Posted by Adam Solomon on November 13th, 2017.
Thailand – the land of smiles, is a realm of glorious weather, paradisaical beauty and a comparatively cheap cost of living; an attractive combination that makes it a hotbed for British expatriates.
An estimated 45,000 Britons enjoy the relaxed lifestyle and cheap cost of living offered in Thailand, with the latter being a particularly big selling point.
Life in Thailand is estimated to be 35.30% cheaper than the average cost of living in the UK – with rent being a whopping 49.91% lower. On the food front, the average cost of a meal at a basic restaurant in Thailand will only set you back £1.38, compared to the UK’s £12 average, according to statistics from Numbeo.
Beyond the monetary implications, a great deal of Thailand’s appeal can be found in its culture and environment.
For those interested in hiking and exploration, the sprawling nature reserves that cover Thailand’s landscapes and the hidden exotic islands that dot the coastline will definitely not disappoint.
Hiking routes range from paths that wind through pristine rainforests and misty, towering mountains to steady coastline strolls along picture-perfect beaches. For the history-buff, on the other hand, Thailand features an abundance of strikingly vibrant cultural relics like ancient temples and shrines with flamboyant Buddhist décor.
Conversely, the cities offer a very different pace of life, with Bangkok being famous for its flashy high-octane nightlife and celebrations like the Loy Krathong; where people gather around lakes, canals and rivers to release small lotus rafts decorated with candles and flowers into the water (the sight of thousands of these floating at night is quite remarkable).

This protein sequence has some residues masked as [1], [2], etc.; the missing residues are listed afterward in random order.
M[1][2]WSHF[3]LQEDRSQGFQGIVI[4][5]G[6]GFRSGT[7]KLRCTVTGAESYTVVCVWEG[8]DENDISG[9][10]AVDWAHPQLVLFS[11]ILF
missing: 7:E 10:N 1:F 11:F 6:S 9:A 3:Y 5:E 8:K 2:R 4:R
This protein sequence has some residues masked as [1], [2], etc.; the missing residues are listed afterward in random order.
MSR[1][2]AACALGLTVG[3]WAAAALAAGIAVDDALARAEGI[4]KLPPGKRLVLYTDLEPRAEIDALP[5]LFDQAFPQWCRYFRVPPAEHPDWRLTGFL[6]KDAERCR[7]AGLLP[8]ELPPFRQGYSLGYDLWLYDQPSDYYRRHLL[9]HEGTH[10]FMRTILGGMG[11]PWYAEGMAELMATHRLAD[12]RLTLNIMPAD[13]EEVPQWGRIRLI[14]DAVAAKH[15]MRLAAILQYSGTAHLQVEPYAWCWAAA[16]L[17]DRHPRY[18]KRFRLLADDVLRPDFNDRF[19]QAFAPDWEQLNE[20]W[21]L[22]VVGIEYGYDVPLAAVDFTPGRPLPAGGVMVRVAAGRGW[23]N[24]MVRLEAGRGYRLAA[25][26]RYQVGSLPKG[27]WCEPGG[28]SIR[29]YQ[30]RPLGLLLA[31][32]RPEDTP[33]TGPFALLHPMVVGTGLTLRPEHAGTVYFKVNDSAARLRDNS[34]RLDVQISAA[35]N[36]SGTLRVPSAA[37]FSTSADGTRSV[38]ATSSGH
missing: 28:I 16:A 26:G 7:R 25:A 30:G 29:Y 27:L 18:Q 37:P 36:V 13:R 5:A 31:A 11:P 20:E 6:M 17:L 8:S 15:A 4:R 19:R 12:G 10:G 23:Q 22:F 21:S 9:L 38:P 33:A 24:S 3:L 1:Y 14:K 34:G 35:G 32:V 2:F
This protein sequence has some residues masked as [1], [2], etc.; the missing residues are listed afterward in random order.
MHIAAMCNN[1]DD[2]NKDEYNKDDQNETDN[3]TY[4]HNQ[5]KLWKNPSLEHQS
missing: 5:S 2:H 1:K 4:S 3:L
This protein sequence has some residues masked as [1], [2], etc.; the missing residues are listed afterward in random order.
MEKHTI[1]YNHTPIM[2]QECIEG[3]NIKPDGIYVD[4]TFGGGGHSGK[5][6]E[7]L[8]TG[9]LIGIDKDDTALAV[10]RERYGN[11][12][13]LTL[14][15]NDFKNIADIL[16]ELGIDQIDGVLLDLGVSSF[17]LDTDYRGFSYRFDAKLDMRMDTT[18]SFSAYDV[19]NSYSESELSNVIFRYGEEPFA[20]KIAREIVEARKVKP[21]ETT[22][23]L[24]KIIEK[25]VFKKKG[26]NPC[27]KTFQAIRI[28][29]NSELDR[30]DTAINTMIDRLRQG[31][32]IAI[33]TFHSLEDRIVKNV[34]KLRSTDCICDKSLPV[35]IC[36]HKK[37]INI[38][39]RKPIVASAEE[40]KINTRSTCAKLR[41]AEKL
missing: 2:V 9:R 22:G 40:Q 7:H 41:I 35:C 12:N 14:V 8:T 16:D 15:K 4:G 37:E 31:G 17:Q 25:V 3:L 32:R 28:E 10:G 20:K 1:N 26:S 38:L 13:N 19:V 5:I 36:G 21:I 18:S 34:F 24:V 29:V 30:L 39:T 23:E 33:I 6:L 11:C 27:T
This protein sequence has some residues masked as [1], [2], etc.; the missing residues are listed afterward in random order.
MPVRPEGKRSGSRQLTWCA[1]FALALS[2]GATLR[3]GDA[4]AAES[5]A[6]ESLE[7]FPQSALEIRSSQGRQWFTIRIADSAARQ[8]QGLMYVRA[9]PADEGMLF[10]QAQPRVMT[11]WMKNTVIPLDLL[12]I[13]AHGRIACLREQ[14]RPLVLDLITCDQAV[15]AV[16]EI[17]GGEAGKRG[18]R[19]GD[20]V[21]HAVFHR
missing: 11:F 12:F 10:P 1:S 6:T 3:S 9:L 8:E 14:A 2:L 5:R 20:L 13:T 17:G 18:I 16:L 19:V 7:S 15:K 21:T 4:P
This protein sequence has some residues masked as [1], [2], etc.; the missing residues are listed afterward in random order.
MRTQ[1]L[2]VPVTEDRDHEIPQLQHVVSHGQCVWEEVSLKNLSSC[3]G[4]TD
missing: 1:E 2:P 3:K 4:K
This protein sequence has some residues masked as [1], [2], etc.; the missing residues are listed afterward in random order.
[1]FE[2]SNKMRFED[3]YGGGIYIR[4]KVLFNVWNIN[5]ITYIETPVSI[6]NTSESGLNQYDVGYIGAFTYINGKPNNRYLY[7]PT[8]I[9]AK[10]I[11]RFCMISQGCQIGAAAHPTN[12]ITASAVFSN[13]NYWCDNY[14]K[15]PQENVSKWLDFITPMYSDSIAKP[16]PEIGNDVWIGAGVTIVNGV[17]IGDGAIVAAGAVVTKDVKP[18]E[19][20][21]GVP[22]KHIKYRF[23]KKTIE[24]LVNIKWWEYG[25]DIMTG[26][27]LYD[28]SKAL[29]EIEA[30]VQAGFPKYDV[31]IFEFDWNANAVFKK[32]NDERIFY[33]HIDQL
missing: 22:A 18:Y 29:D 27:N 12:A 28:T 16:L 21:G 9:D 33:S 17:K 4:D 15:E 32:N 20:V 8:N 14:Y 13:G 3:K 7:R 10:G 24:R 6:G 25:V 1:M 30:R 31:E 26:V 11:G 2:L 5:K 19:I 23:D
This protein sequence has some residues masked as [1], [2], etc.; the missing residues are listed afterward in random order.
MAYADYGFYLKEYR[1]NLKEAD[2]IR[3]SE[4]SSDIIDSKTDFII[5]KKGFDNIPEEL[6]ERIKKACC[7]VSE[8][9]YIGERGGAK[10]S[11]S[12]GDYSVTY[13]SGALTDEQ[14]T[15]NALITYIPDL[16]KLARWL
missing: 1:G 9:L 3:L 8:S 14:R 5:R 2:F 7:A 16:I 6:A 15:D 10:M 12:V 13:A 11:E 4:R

When visiting Thailand as a British passport holder you will not require a visa – you’re free to stay for 30 days. Moving to Thailand, however, will require a visa.
Generally speaking, those who expatriate to Thailand do so by using a tourist visa, which is valid for 60 days, or a non-immigrant visa (valid for 90 days) which can then be extended. A non-immigrant visa can be extended for a year for things like business, education, retirement or marriage.
For longer-term stays one can then consider applying for residency or a work permit – foreign nationals require a non-immigration visa to secure a work permit.
For those not looking to retire in Thailand, teaching English is one of the most popular employment options – many expats move to Thailand and begin teaching English before transitioning into other careers.
To teach in Thailand you will require a TEFL certificate, (unless you want to teach as a volunteer), which can be acquired through a number of courses. Some courses offer the training, practical experience and even eventual job placement.
It’s also worth getting involved in the various Thai expat communities available, as jobs will often pop up on these portals and word of mouth can prove very useful.
Not being able to speak Thai isn’t necessarily a problem, as English is fairly widely spoken.
We hope you enjoyed our little introduction to moving to Thailand. If you’re planning a move abroad in the near future, get in touch if you’d like to talk through your currency transfer options.
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